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Are parenting classes just for people who have been court-ordered to attend them due to neglectful or abusive behavior, or could all parents benefit?

"It's not like they come with a manual", many a frustrated parent has said when their baby doesn't stop crying, their defiant toddler tries to run into the street the third time that week, their elementary-aged kid can't seem to be motivated to do that homework, or that teen stays out hours longer than they were supposed to — again. 

What if there was a manual? What if parenting classes could help you solve the dilemmas you face on a daily basis as a parent? 

What Are Parenting Classes — And Would You Benefit?

Think "parenting classes", and the chances are that you'll be conjuring images of abusive parents who were court-ordered to attend learning sessions on how to breathe deeply and drink a glass of water to avoid shaking their newborns or spanking their toddlers. Those images can be accurate, but parenting classes can be so much more than that, and you don't even have to be a bad parent (or a parent at all yet) to attend a course. Parenting classes can be taught by therapists, in houses of worship, at local health clinics, and offered by organizations that have a particular take on parenting. They can be general or designed to help parents of children with issues such as ADHD, autism, or physical disabilities.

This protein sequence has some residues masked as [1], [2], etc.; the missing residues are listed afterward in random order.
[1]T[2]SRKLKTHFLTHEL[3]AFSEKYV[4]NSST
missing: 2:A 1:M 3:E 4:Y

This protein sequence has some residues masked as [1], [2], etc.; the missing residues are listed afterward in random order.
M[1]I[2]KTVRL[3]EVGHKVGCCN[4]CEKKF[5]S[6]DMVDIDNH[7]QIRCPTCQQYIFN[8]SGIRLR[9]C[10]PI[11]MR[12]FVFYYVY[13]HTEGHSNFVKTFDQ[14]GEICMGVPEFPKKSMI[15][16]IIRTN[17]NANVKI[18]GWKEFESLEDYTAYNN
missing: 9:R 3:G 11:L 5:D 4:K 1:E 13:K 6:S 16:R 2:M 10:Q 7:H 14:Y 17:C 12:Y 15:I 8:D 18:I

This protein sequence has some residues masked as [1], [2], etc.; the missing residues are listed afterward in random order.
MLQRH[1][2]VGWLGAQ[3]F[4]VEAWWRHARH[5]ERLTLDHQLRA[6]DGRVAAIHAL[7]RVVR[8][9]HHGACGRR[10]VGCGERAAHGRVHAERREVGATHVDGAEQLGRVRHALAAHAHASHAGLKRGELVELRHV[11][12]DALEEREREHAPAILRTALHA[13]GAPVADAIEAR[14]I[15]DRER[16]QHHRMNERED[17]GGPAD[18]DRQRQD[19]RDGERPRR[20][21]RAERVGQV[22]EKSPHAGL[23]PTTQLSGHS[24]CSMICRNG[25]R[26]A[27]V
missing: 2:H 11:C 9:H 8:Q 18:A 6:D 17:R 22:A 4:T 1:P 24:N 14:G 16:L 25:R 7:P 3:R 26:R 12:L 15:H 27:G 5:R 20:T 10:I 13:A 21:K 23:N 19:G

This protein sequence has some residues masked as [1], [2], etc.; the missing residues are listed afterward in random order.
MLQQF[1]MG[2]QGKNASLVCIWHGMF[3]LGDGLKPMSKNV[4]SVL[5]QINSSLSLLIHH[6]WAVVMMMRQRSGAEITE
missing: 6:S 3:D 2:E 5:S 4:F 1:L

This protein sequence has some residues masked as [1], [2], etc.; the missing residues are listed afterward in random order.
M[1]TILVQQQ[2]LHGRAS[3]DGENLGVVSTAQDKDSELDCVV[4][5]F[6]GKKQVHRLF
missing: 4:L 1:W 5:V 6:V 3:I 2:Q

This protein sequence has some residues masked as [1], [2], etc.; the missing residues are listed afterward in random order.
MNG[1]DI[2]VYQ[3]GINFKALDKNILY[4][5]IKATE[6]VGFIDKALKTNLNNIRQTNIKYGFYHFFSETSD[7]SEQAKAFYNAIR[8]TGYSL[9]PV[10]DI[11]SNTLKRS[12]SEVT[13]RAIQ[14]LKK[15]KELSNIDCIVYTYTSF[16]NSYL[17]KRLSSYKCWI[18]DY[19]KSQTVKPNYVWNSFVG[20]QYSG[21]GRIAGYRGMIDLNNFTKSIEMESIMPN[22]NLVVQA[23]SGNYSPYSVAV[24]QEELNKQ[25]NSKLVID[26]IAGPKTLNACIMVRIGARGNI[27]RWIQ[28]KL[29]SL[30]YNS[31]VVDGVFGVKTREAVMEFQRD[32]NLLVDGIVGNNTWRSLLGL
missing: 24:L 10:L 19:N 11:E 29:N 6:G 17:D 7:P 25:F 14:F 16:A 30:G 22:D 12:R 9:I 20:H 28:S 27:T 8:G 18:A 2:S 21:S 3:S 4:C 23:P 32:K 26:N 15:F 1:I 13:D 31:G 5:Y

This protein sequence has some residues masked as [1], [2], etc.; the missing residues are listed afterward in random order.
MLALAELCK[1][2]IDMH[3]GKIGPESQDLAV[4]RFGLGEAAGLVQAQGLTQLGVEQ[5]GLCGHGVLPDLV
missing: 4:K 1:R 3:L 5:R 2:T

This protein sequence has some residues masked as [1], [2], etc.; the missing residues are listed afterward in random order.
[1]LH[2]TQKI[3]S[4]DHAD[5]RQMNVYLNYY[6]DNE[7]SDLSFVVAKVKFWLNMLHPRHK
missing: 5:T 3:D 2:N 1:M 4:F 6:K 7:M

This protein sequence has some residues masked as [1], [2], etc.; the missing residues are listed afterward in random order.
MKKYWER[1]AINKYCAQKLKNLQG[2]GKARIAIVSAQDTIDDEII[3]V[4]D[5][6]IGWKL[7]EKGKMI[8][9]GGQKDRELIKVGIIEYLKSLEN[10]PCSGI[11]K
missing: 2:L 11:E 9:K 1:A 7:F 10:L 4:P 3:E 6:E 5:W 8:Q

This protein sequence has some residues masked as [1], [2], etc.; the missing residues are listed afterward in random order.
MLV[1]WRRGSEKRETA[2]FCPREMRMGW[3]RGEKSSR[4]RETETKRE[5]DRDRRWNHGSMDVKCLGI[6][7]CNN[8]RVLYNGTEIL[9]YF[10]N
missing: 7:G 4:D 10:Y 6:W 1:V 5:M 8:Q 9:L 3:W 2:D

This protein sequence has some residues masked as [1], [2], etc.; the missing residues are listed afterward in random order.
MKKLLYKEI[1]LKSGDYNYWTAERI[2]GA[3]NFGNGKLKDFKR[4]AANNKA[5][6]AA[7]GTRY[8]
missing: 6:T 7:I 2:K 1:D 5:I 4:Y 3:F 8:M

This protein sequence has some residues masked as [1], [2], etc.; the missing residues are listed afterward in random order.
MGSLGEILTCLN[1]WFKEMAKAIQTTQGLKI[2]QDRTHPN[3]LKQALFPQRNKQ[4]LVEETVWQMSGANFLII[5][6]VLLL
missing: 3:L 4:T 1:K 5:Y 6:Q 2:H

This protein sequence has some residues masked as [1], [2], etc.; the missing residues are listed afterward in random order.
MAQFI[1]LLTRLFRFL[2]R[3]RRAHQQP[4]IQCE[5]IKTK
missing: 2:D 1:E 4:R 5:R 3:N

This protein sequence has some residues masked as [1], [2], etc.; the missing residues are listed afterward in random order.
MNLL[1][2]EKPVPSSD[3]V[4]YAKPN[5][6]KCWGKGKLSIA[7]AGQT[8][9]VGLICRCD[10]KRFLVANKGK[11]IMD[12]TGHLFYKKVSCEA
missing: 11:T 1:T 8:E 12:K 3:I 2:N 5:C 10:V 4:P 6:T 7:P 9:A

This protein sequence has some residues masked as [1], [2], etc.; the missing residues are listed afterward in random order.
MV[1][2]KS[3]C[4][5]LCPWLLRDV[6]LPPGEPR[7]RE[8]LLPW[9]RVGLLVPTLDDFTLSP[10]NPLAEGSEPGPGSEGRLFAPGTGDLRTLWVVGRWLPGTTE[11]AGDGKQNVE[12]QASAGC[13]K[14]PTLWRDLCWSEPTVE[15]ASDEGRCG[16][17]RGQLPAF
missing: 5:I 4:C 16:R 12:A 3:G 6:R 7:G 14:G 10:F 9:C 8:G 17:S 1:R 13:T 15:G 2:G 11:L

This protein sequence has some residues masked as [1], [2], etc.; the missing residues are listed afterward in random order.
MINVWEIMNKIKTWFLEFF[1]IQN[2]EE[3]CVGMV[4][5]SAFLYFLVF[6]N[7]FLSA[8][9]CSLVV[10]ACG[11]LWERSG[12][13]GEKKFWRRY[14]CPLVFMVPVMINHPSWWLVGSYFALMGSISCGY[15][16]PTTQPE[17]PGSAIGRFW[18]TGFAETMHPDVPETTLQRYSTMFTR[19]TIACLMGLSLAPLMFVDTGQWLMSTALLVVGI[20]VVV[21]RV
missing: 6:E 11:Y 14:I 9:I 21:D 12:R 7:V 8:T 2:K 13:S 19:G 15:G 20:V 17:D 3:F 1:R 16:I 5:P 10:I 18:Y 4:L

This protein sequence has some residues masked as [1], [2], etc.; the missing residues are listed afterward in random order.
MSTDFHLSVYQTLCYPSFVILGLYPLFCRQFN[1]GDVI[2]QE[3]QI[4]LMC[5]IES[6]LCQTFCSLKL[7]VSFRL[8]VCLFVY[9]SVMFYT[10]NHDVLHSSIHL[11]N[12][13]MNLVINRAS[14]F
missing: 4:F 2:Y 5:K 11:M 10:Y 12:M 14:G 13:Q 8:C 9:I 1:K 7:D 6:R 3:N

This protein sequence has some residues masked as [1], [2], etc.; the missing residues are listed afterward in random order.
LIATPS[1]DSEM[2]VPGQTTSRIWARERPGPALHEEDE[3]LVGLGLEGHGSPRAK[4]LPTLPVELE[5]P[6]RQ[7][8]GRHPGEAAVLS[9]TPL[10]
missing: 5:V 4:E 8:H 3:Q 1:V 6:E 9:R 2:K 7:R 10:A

What goes down in a typical parenting class? Parenting classes may offer information about general infant care, child development, improved communication and discipline strategies, and even first-aid. Led by social workers, child development experts, nurses, and psychologists among others, parenting classes can provide a forum in which you can bounce ideas around, role play to see how new communication strategies may work out, or get support during a difficult time. 

Parenting is, let's face it, one of the hardest jobs on Earth. Many parents crave support. If they're lucky, that support will be available in the form of a partner, friends, relatives, or all of those and questions like "should I take my child to the doctor?", "is this behavior normal?" and "what do I do now?" never have to be faced alone. If they're not, raising a child can be a lonely and isolating experience. Parenting classes can offer some much-needed support, not just in the form of concrete advice on how to raise a child, but also because these classes can be a place where you meet people in similar positions who can become friends for life.

Who Should Take Parenting Classes?

You may benefit from parenting classes if:

  • You are parenting a child with special needs of some kind and would like support from those familiar with the issues you are facing. Likewise, you may benefit from parenting classes if you are facing a unique situation yourself — whether you want to find out more about how to successfully co-parent after divorce, how to make a blended family work, or how to parent with chronic illness. 
  • You are pregnant and haven't had much experience with infants, nor have a support network of your own where you can expect help and advice.
  • You'd like to find out more about the current take on good parenting, whether it's to argue with the class instructor or to learn something.
  • You feel you need the extra support, because your child seems unusually challenging, you're fatigued all the time, or just aren't sure how to cope.
Signing up for a parenting class can be a fun and educational experience, rather than a sign that you're doing something terribly wrong. 
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